But then there are those few shortcomings. The display is “only” FHD+ (2460×1080), but that really doesn’t matter; it’s the same resolution the Galaxy S20 series ships at despite being capable of QHD+. The bigger issue is that this is only a 60Hz display, which certainly dates it a bit, and there’s further question as to whether the display is, overall, as good as the Galaxy S20+.

Underneath the Dual Screen case, you’ll find that it hides a glossy glass back which definitely makes the phone look premium, but, as Android Authority explains, the new design doesn’t quite go far enough.

The LG V60 looks very similar to the V50 that preceded it, but it’s obvious that there have been some tweaks to make it a bit more stylish. The V60 has a glass back and chamfered edges that make it look a bit classier than the V50, and there are two new colors that both look fantastic. The phone now comes in Classy Blue, which uses a dark royal blue and a gold trim, or Classy White, which is pearlescent and has a silver trim.

While this isn’t a mind-shattering design change from years prior, this phone does look a lot nicer than other LG phones we’ve reviewed. While I’d personally like to see a total overhaul in design language, improvements are nice to see.

In the midst of that glossy rear is a pill-shaped camera bump with two camera sensors along with a time-of-flight sensor, used by a special camera mode to take 3D photos. A quick look at some camera samples from SlashGear shows that the LG V60 takes solid portrait photos, while the macro capabilities are decent, picking up small dust particles, but still leaving much to be desired.

All said and done, Android Central is still able to make a strong case for the LG V60 ThinQ 5G by simply reminding us all of how much the Galaxy S20 series costs for what it offers by comparison to the only somewhat more modest LG offering which should come in at a more modest price.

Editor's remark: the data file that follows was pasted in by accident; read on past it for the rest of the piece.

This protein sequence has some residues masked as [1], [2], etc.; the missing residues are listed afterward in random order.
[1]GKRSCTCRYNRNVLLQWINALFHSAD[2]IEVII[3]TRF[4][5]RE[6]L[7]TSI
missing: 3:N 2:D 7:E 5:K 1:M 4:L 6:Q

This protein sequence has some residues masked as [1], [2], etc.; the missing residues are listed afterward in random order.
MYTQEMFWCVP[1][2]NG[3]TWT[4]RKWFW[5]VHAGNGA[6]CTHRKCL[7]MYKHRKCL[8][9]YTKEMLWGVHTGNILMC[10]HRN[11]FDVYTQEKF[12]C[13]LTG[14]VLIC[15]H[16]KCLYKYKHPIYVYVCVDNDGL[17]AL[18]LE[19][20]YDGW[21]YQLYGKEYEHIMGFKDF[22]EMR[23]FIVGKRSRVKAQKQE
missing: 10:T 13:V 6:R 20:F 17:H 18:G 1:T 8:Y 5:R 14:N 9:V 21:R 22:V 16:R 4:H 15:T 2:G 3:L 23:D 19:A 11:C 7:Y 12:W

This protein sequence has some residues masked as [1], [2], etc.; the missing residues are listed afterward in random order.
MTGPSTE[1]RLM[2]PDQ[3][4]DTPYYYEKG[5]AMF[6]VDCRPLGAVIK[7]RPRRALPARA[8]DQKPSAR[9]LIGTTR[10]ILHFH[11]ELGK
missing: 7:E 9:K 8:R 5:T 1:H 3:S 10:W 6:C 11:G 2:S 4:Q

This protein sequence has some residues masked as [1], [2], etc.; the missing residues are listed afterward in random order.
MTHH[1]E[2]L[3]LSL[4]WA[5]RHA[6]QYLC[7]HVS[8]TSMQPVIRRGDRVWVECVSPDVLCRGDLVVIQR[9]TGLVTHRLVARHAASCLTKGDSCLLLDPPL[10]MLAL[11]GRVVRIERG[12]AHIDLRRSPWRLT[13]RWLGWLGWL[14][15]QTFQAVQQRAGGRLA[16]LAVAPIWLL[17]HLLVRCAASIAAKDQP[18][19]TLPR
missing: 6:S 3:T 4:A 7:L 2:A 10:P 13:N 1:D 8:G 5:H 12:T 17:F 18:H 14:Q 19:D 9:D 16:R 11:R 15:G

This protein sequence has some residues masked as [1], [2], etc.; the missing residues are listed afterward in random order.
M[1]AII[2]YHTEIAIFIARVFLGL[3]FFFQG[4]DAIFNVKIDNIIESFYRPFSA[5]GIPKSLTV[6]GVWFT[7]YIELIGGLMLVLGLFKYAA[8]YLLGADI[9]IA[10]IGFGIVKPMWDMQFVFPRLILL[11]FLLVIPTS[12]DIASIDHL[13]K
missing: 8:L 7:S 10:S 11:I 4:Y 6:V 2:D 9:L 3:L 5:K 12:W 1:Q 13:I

What pulls this all together and makes it interesting is that LG isn’t going to launch the V60 at an absurd price as it’s done with so many phones. The V60 is going to be under $1000, including the Dual Screen attachment. That places it at or below the price of the Galaxy S20, despite being sized like a Galaxy S20+ — and including the secondary screen accessory. We’ll be getting official release and pricing information for the V60 in the coming weeks, but knowing it won’t be over the thousand-dollar threshold is important.

For a sub-$1000 phone, the LG V60 ThinQ 5G makes a decent bit of sense for those who see the usefulness of blossoming technologies like foldable phones and 5G, but don’t want to suffer through the obvious fragility of phones made with foldable glass. Depending on the final pricing and the pricing of its nearest upcoming competitor, the Microsoft Surface Duo, LG may have a winner on its hands for an admittedly niche market.

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Avatar for Kyle Bradshaw Kyle Bradshaw

Kyle is an author and researcher for 9to5Google, with special interests in Made by Google products, Fuchsia, and Stadia.